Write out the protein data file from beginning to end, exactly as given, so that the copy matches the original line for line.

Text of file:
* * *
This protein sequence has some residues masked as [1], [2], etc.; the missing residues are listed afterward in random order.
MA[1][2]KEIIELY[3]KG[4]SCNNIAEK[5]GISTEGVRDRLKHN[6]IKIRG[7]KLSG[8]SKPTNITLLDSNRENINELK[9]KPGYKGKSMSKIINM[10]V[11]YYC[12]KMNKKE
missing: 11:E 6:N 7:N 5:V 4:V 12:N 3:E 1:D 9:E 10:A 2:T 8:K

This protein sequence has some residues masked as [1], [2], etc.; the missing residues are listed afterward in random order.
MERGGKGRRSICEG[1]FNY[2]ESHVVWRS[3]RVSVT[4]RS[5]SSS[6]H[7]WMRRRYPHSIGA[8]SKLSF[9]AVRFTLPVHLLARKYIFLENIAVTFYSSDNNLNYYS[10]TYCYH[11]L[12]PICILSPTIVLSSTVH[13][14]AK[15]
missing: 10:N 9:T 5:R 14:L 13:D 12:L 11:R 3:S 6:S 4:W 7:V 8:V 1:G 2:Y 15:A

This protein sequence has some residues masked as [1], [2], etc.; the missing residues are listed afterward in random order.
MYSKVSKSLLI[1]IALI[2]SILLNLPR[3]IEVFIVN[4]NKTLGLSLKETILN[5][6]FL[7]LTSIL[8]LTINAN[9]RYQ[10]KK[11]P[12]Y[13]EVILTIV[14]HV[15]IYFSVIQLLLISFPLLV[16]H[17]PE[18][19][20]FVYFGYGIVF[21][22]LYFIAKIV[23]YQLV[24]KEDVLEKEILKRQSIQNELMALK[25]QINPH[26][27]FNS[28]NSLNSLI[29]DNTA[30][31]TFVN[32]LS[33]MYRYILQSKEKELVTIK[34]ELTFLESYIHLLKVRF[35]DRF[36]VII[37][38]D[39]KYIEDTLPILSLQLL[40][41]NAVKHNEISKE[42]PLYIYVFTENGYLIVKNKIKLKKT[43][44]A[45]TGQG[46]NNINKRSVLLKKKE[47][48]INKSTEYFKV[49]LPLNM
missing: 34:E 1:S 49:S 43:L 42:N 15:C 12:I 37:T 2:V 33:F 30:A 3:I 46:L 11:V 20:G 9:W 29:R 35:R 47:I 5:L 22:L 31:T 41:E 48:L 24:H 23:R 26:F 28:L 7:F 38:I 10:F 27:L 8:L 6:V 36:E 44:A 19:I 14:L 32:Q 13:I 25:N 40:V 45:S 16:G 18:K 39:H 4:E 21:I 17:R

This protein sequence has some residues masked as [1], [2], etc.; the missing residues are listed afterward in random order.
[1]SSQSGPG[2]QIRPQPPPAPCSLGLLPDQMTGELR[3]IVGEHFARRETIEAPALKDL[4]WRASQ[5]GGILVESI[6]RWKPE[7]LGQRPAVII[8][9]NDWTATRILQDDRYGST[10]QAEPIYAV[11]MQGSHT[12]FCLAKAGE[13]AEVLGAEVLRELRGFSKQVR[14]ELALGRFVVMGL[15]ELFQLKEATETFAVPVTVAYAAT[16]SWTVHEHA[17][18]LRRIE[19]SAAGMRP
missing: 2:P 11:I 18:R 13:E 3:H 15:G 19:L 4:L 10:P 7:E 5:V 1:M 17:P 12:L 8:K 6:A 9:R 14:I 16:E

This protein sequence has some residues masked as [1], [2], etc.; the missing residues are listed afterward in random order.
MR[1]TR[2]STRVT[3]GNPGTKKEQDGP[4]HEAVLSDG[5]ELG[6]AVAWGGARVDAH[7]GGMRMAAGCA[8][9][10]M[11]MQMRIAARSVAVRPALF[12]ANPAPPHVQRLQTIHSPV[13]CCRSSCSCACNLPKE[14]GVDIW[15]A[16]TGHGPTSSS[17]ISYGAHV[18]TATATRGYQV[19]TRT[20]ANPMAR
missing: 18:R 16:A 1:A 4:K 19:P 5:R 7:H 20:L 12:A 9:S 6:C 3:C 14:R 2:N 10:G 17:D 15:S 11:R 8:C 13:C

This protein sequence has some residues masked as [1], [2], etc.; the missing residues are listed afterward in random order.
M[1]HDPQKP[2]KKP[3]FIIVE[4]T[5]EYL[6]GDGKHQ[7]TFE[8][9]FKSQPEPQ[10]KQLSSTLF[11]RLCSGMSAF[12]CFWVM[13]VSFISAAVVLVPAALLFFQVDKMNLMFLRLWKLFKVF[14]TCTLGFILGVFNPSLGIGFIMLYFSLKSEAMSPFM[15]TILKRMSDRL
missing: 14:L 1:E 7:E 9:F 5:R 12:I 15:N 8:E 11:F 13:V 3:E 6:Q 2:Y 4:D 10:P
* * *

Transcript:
This protein sequence has some residues masked as [1], [2], etc.; the missing residues are listed afterward in random order.
MA[1][2]KEIIELY[3]KG[4]SCNNIAEK[5]GISTEGVRDRLKHN[6]IKIRG[7]KLSG[8]SKPTNITLLDSNRENINELK[9]KPGYKGKSMSKIINM[10]V[11]YYC[12]KMNKKE
missing: 11:E 6:N 7:N 5:V 4:V 12:N 3:E 1:D 9:E 10:A 2:T 8:K

This protein sequence has some residues masked as [1], [2], etc.; the missing residues are listed afterward in random order.
MERGGKGRRSICEG[1]FNY[2]ESHVVWRS[3]RVSVT[4]RS[5]SSS[6]H[7]WMRRRYPHSIGA[8]SKLSF[9]AVRFTLPVHLLARKYIFLENIAVTFYSSDNNLNYYS[10]TYCYH[11]L[12]PICILSPTIVLSSTVH[13][14]AK[15]
missing: 10:N 9:T 5:R 14:L 13:D 12:L 11:R 3:S 6:S 4:W 7:V 8:V 1:G 2:Y 15:A

This protein sequence has some residues masked as [1], [2], etc.; the missing residues are listed afterward in random order.
MYSKVSKSLLI[1]IALI[2]SILLNLPR[3]IEVFIVN[4]NKTLGLSLKETILN[5][6]FL[7]LTSIL[8]LTINAN[9]RYQ[10]KK[11]P[12]Y[13]EVILTIV[14]HV[15]IYFSVIQLLLISFPLLV[16]H[17]PE[18][19][20]FVYFGYGIVF[21][22]LYFIAKIV[23]YQLV[24]KEDVLEKEILKRQSIQNELMALK[25]QINPH[26][27]FNS[28]NSLNSLI[29]DNTA[30][31]TFVN[32]LS[33]MYRYILQSKEKELVTIK[34]ELTFLESYIHLLKVRF[35]DRF[36]VII[37][38]D[39]KYIEDTLPILSLQLL[40][41]NAVKHNEISKE[42]PLYIYVFTENGYLIVKNKIKLKKT[43][44]A[45]TGQG[46]NNINKRSVLLKKKE[47][48]INKSTEYFKV[49]LPLNM
missing: 34:E 1:S 49:S 43:L 42:N 15:C 12:I 37:T 2:V 33:F 30:A 3:I 46:L 11:V 20:G 9:W 29:R 35:R 47:I 5:L 22:L 31:T 41:E 48:L 24:H 23:R 26:F 28:L 7:F 38:I 10:F 27:L 8:L 6:V 36:E 44:A 19:I 14:L 32:Q 13:I 25:N 40:V 45:S 16:G 18:K 39:H 4:E 21:I 17:R

This protein sequence has some residues masked as [1], [2], etc.; the missing residues are listed afterward in random order.
[1]SSQSGPG[2]QIRPQPPPAPCSLGLLPDQMTGELR[3]IVGEHFARRETIEAPALKDL[4]WRASQ[5]GGILVESI[6]RWKPE[7]LGQRPAVII[8][9]NDWTATRILQDDRYGST[10]QAEPIYAV[11]MQGSHT[12]FCLAKAGE[13]AEVLGAEVLRELRGFSKQVR[14]ELALGRFVVMGL[15]ELFQLKEATETFAVPVTVAYAAT[16]SWTVHEHA[17][18]LRRIE[19]SAAGMRP
missing: 2:P 11:I 18:R 13:E 3:H 15:G 19:L 4:L 10:P 7:E 5:V 1:M 17:P 12:L 8:K 6:A 9:R 14:I 16:E

This protein sequence has some residues masked as [1], [2], etc.; the missing residues are listed afterward in random order.
MR[1]TR[2]STRVT[3]GNPGTKKEQDGP[4]HEAVLSDG[5]ELG[6]AVAWGGARVDAH[7]GGMRMAAGCA[8][9][10]M[11]MQMRIAARSVAVRPALF[12]ANPAPPHVQRLQTIHSPV[13]CCRSSCSCACNLPKE[14]GVDIW[15]A[16]TGHGPTSSS[17]ISYGAHV[18]TATATRGYQV[19]TRT[20]ANPMAR
missing: 18:R 16:A 1:A 4:K 19:P 5:R 7:H 20:L 12:A 9:S 6:C 3:C 14:R 2:N 10:G 17:D 15:S 11:R 8:C 13:C

This protein sequence has some residues masked as [1], [2], etc.; the missing residues are listed afterward in random order.
M[1]HDPQKP[2]KKP[3]FIIVE[4]T[5]EYL[6]GDGKHQ[7]TFE[8][9]FKSQPEPQ[10]KQLSSTLF[11]RLCSGMSAF[12]CFWVM[13]VSFISAAVVLVPAALLFFQVDKMNLMFLRLWKLFKVF[14]TCTLGFILGVFNPSLGIGFIMLYFSLKSEAMSPFM[15]TILKRMSDRL
missing: 14:L 1:E 7:E 9:F 5:R 12:I 15:N 8:E 11:F 13:V 3:E 6:Q 2:Y 4:D 10:P